Unfarmed lots’ size for land use entry questioned in Essex County
Landowners who have unfarmed lots between five and 20 acres will still be entitled to the protection of Essex County’s land use program, the board of supervisors decided following a public hearing held Tuesday, Dec. 11.
The decision was rendered by a tie vote from the board after Commissioner of Revenue Thomas Blackwell recommended that they increase minimum land use acreage for open space which he described as any outside property in land use that is not, or will not be, used for either agricultural purposes or forestland.
“You could still get into land use if you had five acres sitting there that you weren’t going to change…as per state code,” Blackwell said. “A locality can adopt five acres minimum or increase that minimum and [open space] is the only category that localities can change.”
Blackwell’s proposal, if approved, would have minimized the number of active open space use agreements from 33 to six following the agreements’ expiration.
Total land use agreements in Essex County account for 56 individual open space parcels, however 1375 lots qualify for the program.
Concerned citizen Sidney Johnson did not understand why Blackwell wanted to place restrictions on the program.
“You’ve got more people helping to maintain the integrity of the natural resources of Essex County versus [landowners with] 20 acres,” Johnson contended. “We’ve got a healthy, wonderful program. The only sad thing about it is we only have 46 people participating…we need to have more.”
Blackwell said that he wanted to maintain the integrity of land use by ensuring that a multitude of unfarmed five-acre lots did not become an “excessive burden” on taxpayers.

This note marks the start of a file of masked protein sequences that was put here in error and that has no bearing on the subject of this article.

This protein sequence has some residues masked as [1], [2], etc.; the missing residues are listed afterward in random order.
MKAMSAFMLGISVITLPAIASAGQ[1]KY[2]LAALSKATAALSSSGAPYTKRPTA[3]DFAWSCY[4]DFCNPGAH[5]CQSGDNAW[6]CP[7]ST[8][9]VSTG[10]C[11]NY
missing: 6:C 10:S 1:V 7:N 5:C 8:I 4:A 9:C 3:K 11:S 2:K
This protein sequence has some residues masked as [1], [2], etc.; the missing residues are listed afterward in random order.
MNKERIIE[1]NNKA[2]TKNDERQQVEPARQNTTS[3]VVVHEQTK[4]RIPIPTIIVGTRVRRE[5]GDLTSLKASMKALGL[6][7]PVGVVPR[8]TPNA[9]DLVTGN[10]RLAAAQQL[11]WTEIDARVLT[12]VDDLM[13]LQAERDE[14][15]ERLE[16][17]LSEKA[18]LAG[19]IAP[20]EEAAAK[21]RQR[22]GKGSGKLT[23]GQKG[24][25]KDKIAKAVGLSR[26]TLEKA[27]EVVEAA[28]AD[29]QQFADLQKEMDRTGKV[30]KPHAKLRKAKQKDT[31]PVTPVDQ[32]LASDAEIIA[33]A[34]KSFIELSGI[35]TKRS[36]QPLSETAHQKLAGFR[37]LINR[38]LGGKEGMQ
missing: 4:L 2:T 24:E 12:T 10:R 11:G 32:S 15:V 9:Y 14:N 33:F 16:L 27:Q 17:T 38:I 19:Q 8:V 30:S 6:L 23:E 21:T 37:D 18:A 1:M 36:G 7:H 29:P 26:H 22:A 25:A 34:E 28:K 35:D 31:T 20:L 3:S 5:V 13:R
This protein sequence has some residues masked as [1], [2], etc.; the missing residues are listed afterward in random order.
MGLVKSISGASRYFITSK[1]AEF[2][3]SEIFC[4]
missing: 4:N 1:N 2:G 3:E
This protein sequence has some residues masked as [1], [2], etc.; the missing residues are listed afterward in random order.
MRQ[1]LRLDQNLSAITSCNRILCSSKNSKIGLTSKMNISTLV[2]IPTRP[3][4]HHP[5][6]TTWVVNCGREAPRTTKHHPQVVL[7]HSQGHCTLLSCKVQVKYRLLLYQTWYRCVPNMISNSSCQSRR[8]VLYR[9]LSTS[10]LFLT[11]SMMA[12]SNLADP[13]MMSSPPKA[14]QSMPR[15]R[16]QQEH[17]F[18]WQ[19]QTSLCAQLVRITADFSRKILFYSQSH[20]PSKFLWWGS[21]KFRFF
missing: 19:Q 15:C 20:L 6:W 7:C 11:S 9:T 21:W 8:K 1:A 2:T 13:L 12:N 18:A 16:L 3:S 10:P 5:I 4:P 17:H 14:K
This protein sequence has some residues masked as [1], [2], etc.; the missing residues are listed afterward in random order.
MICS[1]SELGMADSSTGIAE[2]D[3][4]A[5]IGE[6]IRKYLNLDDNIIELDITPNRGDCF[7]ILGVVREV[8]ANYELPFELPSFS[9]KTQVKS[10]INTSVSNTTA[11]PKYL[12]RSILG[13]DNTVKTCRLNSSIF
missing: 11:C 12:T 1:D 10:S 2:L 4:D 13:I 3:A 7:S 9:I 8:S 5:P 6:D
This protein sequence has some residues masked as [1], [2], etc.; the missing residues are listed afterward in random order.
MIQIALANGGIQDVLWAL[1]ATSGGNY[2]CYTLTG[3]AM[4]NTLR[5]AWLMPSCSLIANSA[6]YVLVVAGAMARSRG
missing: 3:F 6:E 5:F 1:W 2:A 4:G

“It’s not this thing of trying to save one particular group of people or give preference to one group over another” Blackwell said. “What I was trying to do in making the recommendation is what I thought was best for Essex County.”
Central District Supervisor Edwin “Bud” Smith agreed with the program’s necessity in protecting the county’s land and resources, but said that protecting open land is “not the way” to do it.
“Five to 20 acres [of open space] is not a large amount of development,” Smith added. “If it’s not being farmed or being used for forest land…I think it should go back into residential taxation.”
Smith and Greater Tappahannock District Supervisor and Chairman E. Stanley Langford voted to raise minimum acreage for the admission of open space parcels into the program, while Northern District Supervisor Angelo “Jack” Stevens and Southern District Supervisor Margaret “Prue” Davis dissented.
Following Blackwell’s recommended open space changes, Tappahannock resident Pat Roth spoke against Essex County’s Land Use program.
Roth’s opinion, which met with applause from attendees of the meeting, asserted that citizens should be responsible for the tax burden on their own properties, as opposed to the current system which places a disproportionate tax burden on those not in land use.
“It’s the residential people who pay for this county,” Roth said, adding that she didn’t mind paying her taxes as long as she was paying her “fair share” and not anyone else’s.
70 percent of Essex County’s 165,000 acres are currently in land use or conservation easements.
Last month Blackwell set the county’s land use values for the 2013 tax year. According to Blackwell’s report to the board Tuesday, Nov. 20, agricultural/horticultural values will increase by 50 percent from $750 per acre to $1,125 per acre and productive forestal values will go up by 15 percent from $500 per acre to $575 per acre.
Nonproductive forestal land, which consists of swamps and marshlands and is currently set at $250 per acre, will see no change in the upcoming tax year.
The final values set by Blackwell were lower than the figures that the commissioner of revenue proposed to the board on Sept. 11.
The horticultural/agricultural values will be 17 percent lower than the originally slated value of $1,250 and forestal values will be set at 10 percent below Blackwell’s initial proposal of $625. Swamps and marshland values were also slated to increase by 10 percent to $275 per acre.
The finalized values will take effect on Jan. 1, 2013 and will remain effective until Essex County’s next reassessment.